Since its release in 2020, Cyberpunk 2077 has expanded its world with a wide range of comics and the newly released anime Cyberpunk Edgerunners. That makes it very possible for someone to be a fan of the franchise and not even play the game. There’s the option of playing the board game that everything is based on, reading the comics, or enjoying the anime.
Throughout the years, CD Projekt Red Studio has partnered with Dark Horse Comics to bring a wide variety of stories told within the same world as the video game, with the first comic being released a month before the game dropped. Since then, there have been six different stories published, with one of them being independently published by CD Projekt Red Studio.
Although in some of these stories, characters from the video game may be referenced, the events of the game have nothing to do with the tale unfolding. Instead, each story told is an original one with a new cast of characters trying to survive in Night City.
With a growing list of different stories set in the Cyberpunk 2077 universe–including the upcoming Phantom Liberty DLC pack coming in 2023–here are our picks for the best Cyberpunk 2077 stories yet, outside of the video game.
1. Cyberpunk 2077: Trauma Team
Trauma Team is a four-issue comic written by Cullen Bunn and illustrated by Miguel Valderrama. The story does an excellent job at giving you a different point of view of Night City through the lens of Trauma Team–a group that attempts to rescue those who can afford it from life or death situations–by seeing what goes into rescuing someone as well as the dangers of doing so. Trauma Team follows the story of a young woman named Nadia and her experiences as an assistant EMT.
Due to the dangers of her job, she finds herself as the sole survivor of one of her rescue missions. Throughout the series, she’s constantly fighting to overcome her past traumas.
2. Cyberpunk 2077: Where’s Johnny?
Where’s Johnny? Is a three-issue comic series written by Bartosz Sztybor and illustrated by Giannis Milonogiannis. This comic arguably has the most connection to the game because it’s heavily centered around Johnny Silverhand, one of the main protagonists in the video game. Although this story leans heavily on him, you never see him. Instead, Johnny Silverhand has almost become a legend, and his presence is still active throughout the story.
Even though he’s the main focus of the story, Where’s Johnny is about a journalist named Lyle Thompson, who’s made a name for himself by going after big corporations (Corpos) and exposing their misdeeds. This story does a fabulous job of showing how alive Night City can be and how change can happen in many different ways in the world of Cyberpunk.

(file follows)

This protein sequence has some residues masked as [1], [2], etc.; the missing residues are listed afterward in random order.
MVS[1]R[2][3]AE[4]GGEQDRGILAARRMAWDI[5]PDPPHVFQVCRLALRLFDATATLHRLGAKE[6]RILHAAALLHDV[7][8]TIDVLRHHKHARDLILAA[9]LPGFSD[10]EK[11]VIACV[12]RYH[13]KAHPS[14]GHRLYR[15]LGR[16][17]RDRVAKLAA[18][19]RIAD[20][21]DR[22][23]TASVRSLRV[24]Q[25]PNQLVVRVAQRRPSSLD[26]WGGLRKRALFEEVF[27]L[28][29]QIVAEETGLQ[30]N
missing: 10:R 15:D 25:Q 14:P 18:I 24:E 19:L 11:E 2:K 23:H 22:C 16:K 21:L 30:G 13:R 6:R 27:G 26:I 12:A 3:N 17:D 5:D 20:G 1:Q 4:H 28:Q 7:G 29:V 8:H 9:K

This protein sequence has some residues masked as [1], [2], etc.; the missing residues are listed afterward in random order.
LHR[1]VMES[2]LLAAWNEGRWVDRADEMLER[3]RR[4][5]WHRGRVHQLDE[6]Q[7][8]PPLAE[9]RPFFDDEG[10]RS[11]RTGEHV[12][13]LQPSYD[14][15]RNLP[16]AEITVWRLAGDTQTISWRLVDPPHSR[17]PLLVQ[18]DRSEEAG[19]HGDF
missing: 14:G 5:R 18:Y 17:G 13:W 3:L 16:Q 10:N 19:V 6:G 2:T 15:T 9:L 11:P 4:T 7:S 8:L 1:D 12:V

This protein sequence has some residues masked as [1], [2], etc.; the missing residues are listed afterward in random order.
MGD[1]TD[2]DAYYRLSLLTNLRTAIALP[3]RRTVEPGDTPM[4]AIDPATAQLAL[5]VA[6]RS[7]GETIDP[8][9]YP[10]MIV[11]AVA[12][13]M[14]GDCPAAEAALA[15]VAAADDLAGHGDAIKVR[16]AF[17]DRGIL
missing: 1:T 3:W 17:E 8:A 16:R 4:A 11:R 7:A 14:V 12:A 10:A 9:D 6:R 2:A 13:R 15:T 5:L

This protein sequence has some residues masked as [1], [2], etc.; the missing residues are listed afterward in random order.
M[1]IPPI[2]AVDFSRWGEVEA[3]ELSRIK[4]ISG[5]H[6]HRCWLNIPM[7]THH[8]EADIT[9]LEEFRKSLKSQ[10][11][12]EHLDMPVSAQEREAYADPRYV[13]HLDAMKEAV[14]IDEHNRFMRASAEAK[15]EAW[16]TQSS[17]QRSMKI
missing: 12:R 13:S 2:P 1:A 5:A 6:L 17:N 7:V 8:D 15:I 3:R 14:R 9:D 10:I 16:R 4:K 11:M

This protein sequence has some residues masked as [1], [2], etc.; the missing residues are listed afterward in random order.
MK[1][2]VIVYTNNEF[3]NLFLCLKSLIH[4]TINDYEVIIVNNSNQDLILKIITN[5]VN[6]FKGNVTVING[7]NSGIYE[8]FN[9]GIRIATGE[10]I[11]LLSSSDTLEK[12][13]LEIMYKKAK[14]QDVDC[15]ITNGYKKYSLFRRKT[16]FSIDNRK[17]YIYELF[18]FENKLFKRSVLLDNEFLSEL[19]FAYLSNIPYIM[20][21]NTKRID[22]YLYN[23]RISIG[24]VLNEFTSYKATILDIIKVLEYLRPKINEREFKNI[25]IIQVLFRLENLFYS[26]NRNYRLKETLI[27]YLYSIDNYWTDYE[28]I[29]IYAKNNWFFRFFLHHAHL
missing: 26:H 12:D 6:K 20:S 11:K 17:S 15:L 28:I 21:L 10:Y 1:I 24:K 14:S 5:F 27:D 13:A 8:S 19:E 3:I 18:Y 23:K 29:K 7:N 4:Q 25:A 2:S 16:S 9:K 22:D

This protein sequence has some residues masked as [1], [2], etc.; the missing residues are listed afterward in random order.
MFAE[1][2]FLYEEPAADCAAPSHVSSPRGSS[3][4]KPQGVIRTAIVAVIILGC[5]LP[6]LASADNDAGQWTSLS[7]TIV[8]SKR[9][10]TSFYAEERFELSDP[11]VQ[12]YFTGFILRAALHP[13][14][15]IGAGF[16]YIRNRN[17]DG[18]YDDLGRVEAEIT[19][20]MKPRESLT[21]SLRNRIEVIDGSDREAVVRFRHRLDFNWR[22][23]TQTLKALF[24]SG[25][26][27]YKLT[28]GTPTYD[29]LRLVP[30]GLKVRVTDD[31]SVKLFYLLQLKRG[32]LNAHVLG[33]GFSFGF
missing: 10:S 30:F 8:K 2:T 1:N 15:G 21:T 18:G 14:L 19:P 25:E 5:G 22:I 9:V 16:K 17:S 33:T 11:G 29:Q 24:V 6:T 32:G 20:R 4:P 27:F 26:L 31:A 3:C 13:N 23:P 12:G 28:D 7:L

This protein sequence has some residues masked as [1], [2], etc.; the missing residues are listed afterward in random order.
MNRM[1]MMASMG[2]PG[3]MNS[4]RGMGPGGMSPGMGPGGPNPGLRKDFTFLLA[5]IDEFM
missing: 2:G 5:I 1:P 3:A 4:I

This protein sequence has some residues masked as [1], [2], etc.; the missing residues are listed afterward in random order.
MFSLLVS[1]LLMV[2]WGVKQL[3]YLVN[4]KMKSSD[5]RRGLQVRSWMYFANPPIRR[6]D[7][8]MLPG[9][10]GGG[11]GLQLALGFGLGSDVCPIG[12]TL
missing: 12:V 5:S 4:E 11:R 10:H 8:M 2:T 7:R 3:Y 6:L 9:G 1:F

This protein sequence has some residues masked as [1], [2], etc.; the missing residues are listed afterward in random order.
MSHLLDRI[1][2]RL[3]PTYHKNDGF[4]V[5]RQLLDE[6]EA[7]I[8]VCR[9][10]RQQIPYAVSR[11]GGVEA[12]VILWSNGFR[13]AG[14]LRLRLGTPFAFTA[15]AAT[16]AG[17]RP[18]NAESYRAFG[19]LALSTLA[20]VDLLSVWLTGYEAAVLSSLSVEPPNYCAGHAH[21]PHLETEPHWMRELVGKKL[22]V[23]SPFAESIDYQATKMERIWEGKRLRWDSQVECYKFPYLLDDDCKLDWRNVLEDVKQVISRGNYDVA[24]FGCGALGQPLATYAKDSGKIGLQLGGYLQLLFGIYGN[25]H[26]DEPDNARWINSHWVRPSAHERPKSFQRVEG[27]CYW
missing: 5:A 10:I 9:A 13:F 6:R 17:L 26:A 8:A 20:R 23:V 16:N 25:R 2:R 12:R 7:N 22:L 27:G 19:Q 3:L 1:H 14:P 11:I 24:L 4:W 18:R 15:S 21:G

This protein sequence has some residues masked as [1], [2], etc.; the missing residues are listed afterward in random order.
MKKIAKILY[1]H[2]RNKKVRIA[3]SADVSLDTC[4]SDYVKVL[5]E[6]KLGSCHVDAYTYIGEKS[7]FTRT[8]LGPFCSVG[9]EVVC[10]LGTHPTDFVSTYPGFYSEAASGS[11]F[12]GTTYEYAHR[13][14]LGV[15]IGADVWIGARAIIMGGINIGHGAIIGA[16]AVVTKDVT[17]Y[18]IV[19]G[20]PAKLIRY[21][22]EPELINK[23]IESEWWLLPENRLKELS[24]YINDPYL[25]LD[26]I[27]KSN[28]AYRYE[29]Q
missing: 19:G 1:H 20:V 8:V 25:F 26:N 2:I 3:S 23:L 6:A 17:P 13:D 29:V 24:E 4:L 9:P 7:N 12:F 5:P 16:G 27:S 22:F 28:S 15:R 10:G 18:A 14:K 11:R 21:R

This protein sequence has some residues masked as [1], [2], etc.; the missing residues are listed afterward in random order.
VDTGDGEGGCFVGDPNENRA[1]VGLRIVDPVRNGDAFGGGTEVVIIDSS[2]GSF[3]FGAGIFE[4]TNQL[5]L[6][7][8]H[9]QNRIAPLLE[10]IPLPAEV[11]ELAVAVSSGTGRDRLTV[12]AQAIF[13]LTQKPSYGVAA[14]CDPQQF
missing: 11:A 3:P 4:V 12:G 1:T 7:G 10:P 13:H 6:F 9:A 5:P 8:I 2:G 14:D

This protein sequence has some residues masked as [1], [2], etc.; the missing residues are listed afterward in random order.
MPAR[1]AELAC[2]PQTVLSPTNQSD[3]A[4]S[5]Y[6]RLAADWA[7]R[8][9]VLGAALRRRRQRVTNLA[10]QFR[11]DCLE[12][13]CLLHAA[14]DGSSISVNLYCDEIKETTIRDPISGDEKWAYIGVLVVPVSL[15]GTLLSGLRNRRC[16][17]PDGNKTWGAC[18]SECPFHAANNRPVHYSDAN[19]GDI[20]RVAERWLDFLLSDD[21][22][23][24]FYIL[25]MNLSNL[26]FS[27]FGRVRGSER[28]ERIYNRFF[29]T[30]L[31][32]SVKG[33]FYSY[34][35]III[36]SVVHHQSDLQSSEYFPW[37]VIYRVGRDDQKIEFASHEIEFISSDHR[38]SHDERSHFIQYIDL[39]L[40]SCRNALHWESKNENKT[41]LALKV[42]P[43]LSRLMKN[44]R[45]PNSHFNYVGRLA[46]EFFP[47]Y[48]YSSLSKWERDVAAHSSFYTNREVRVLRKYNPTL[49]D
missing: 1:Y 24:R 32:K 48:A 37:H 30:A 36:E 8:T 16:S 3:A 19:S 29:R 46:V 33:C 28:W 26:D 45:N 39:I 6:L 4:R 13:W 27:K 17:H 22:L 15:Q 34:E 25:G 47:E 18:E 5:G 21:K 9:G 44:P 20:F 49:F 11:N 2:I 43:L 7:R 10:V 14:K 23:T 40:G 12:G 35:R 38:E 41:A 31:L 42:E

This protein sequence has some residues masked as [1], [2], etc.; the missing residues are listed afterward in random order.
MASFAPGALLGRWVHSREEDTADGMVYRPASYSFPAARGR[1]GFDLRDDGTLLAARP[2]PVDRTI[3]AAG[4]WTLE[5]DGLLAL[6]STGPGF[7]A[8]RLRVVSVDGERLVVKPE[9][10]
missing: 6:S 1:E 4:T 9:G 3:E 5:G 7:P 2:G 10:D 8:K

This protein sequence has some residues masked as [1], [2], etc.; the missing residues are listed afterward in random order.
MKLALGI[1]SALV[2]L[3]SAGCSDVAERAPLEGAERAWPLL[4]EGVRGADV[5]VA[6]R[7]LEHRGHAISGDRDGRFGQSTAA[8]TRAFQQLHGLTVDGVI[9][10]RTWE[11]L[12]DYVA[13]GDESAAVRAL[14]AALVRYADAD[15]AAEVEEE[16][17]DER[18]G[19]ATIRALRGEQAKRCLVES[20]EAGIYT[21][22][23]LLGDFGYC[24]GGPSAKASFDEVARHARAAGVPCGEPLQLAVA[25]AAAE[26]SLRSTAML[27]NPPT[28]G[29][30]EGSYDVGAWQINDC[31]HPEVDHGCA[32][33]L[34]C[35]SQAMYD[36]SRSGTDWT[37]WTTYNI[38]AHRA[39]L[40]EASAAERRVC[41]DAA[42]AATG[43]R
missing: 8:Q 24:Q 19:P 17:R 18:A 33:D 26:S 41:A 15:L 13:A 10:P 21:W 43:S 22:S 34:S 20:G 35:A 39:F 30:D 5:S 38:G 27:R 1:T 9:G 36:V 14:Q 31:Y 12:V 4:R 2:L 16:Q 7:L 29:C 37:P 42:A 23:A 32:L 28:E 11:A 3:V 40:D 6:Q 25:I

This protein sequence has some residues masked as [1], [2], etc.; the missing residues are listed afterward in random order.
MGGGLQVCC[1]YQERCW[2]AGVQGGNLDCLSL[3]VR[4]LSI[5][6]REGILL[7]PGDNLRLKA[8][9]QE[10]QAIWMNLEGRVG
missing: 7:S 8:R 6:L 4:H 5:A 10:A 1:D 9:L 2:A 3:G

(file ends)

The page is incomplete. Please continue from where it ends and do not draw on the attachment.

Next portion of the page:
3. Cyberpunk 2077: Blackout
Blackout is a four-issue comic written by Bartosz Sztybor and illustrated by Roberto Ricci and is about a down-on-his-luck young man named Arturo. This particular story does a great job of showcasing how differently people can view the same situation based on their wealth and how working a job that isn’t satisfying can affect your mental health.
Things quickly take a horrible turn for Arturo in the series, leaving him forced to find a way to earn a lot of cash within a short amount of time. That leads him to plot what seems to be a foolproof heist to pay his debts back. Blackout has a great cast of characters, and once everything is set in motion, you’ll be at the edge of your seat to see how everything unravels.
Cyberpunk is a tabletop RPG game written by Mike Pondsmith and released in 1988. The entire franchise is based around the game, which is filled with lore that’s constantly referenced in just about every story. The board game does a great job at explaining why corporations have virtually taken over, the reasoning behind everyone having cybernetic attachments, and why the world has become the way it is now.
5. Cyberpunk Edgerunners
Edgerunners is an anime story told within the Cyberpunk universe that’s animated by Studio Trigger and available on Netflix. The story follows a young man named David Martinez and tells his story as he slowly joins the underworld syndicate of Night City and becomes an Edgerunner.
The anime does a great job at showcasing the established class system and how people with wealth look down on those who may not have as much as them. At the show’s beginning, viewers are shown how lively and fun Night City can be and how fast everything can take a dark turn. As Mat Elfring wrote in GameSpot’s Cyberpunk Edgerunners review, “Cyberpunk: Edgerunners is a fantastic companion piece for those who love the world of Cyberpunk: 2077. It builds on the world of Night City and the characters from the underworld that live within it.”